The Spring 2021 Preview Guide
Osamake: Romcom Where The Childhood Friend Won't Lose

by The Anime News Network Editorial Team,

How would you rate episode 1 of
Osamake: Romcom Where The Childhood Friend Won't Lose ?
Community score: 4.0

What is this?

The story centers around Sueharu Maru, an average 17-year-old high school boy who has never had a girlfriend, and the "heroine battle" between his beautiful first crush Shirokusa Kachi and his childhood friend Kuroha Shida.

Osamake: Romcom Where The Childhood Friend Won't Lose is based on Shūichi Nimaru's light novel series and streams on Crunchyroll on Tuesdays.

How was the first episode?

Richard Eisenbeis


“In which Nice Guy™ meets Nice Girl™.”

It's one of those universal experiences: you get a crush on someone, spend time getting closer to them, and plan to ask them out—only to discover someone beat you to it and now they're taken. It's only human to feel disappointed and angry, not to mention heartbroken. This is doubly true when it comes to your first crush. However, a big part of maturing is feeling the hell out of your feelings, accepting them, and then moving on with your life.

Our protagonist, Sueharu, is so close to going about this the right way. He realizes that he still likes Kachi despite everything else and wants her to be happy, even if he's not a part of her life the way he wants to be. Unfortunately, his childhood friend, Kuroha, has a vested interest in pushing him to go full Nice Guy™ on his crush. And she knows exactly what buttons to push to get him to “seek revenge.”

Of course, Kuroha isn't doing this for his sake; it's not like she thinks that getting revenge will somehow make him happy. Rather she's doing it for her own sake. Kuroha desperately wants to be with Suehara, and while he's not totally opposed to the idea of dating her in general, he knows it would be unfair to go out with her while his heart is currently focused elsewhere.

While Sueharu initially wants to get his revenge on Kachi's new boyfriend by exposing some dark secret of his to the world, the plan Kuroha promotes is to make Kachi jealous by pretending that she and Sueharu are a couple. Of course, it doesn't take a rocket scientist to see that Kuroha has already gone full Nice Girl™ and is basically trying to trick Sueharu into a Shrodinger's relationship in the hopes that he'll realize how perfect she is for him and decide he loves her after all.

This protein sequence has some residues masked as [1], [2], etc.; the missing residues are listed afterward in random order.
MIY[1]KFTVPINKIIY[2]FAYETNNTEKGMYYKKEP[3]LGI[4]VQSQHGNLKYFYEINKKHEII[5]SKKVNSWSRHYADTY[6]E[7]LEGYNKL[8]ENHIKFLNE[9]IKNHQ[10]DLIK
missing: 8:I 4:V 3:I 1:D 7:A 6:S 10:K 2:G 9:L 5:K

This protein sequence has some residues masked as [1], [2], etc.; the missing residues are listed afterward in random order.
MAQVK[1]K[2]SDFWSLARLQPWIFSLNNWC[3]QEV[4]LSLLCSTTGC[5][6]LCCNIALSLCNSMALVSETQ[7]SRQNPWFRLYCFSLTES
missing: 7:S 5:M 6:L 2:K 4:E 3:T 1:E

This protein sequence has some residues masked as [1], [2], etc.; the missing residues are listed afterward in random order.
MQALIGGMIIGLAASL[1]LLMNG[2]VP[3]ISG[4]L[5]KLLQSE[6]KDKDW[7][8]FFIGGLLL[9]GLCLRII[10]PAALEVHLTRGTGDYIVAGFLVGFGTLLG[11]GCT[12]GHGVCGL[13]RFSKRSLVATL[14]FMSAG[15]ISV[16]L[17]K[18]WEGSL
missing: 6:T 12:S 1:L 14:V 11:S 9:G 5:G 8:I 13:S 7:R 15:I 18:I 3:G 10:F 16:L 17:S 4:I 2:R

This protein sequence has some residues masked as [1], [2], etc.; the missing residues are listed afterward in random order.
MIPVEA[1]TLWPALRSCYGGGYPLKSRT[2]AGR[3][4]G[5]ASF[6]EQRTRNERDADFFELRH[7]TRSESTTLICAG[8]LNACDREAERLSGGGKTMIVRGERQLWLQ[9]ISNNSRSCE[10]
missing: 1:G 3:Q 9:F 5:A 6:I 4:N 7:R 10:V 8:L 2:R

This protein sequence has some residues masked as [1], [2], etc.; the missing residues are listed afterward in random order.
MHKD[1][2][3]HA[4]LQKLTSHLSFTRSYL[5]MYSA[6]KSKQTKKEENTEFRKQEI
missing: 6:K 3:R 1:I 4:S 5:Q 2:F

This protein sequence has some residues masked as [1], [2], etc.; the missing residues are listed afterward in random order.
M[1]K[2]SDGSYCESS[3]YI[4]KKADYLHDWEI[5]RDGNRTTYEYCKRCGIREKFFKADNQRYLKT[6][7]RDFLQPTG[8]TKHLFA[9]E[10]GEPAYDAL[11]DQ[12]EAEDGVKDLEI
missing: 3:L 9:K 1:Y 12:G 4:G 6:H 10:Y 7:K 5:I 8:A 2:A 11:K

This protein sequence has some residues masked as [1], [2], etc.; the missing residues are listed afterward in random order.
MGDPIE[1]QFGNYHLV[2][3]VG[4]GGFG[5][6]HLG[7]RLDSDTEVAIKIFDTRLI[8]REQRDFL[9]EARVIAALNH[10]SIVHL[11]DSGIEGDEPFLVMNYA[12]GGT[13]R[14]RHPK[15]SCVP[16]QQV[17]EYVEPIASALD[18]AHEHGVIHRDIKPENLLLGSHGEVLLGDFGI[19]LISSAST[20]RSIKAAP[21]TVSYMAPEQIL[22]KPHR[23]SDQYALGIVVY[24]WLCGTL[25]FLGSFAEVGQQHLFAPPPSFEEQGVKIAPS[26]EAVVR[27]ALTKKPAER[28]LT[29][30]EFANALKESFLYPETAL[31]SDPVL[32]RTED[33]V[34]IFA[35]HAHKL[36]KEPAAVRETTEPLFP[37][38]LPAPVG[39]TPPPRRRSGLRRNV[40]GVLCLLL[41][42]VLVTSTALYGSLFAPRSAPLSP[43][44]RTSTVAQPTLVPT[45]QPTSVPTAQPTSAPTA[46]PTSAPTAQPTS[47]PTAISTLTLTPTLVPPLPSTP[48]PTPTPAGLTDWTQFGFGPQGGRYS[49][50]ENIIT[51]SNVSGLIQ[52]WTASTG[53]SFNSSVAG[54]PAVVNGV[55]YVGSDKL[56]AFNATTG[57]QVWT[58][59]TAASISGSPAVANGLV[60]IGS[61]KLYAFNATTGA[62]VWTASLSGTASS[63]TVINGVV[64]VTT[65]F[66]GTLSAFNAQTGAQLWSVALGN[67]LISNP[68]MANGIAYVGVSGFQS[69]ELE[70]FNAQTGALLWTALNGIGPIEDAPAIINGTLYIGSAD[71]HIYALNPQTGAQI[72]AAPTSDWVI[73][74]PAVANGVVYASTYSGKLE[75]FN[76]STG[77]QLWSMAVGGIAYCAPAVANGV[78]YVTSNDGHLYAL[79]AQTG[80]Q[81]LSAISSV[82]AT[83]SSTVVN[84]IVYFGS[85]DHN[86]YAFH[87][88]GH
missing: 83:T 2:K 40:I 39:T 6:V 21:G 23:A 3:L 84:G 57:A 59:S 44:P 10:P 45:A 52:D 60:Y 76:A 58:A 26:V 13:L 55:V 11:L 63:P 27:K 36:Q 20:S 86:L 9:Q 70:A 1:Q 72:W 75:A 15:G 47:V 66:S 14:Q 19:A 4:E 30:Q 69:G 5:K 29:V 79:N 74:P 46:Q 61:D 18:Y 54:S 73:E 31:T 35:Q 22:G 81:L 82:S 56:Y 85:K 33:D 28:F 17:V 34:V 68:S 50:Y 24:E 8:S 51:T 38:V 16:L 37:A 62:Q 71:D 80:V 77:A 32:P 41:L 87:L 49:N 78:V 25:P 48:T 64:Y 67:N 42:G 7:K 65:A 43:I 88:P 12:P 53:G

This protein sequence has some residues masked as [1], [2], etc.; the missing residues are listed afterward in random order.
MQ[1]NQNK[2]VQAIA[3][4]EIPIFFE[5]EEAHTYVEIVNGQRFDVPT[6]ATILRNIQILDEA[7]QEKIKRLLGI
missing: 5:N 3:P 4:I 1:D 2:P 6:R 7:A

While this may be a comedy, it's a surprisingly sad situation when you think about it. We have two people faced with rejection and unable to accept it. Instead of moving on with their lives in a healthy way, both have instead chosen to focus even more on gaining the attention of their crushes, even if the attention they're going to get is not the kind they actually want. Let's just hope that this looming SNAFU of an experience helps them to mature a bit by the time the series' final credits roll.

James Beckett


One of the benefits of Japanese media's “overly long and specific light novel titles" is that they tend to give you a decent idea of what you're in for, and Osamake is no exception. Just like it says on the tin, this does indeed appear to be a Romcom Where the Childhood Friend Doesn't Lose. Or, rather, she at least has enough gumption to give relentlessly pursuing a relationship with our main guy the old college try. If you're a fan of generically designed light novel romcom characters getting into the usual romcom shenanigans, then Osamake is set to be the show that just barely skirts convention enough to be recognizably different from its thousands of competitors.

My problem is, based on the title alone, I was hoping for a show with a bit more ambition than what I saw in Osamake's premiere. Let's face it: Anime romcoms have never been where you go to find shows that revel in risk-taking and subverting expectations, and I feel like the rise of the light novel adaptation has only exacerbated the genre's reliance on shows that consistently churn out disposable carbon copies of whatever sold the most in the last five years. That said, the oversaturation of the market means that the anime romcom is a genre just waiting to be parodied to hell and back. As Osamake's titular childhood friend, Koharu is set to make some serious plays for Sueharu, the boy of her dreams, and I was hoping that her story would have a keener eye for dunking on the overplayed tropes of its many forebears.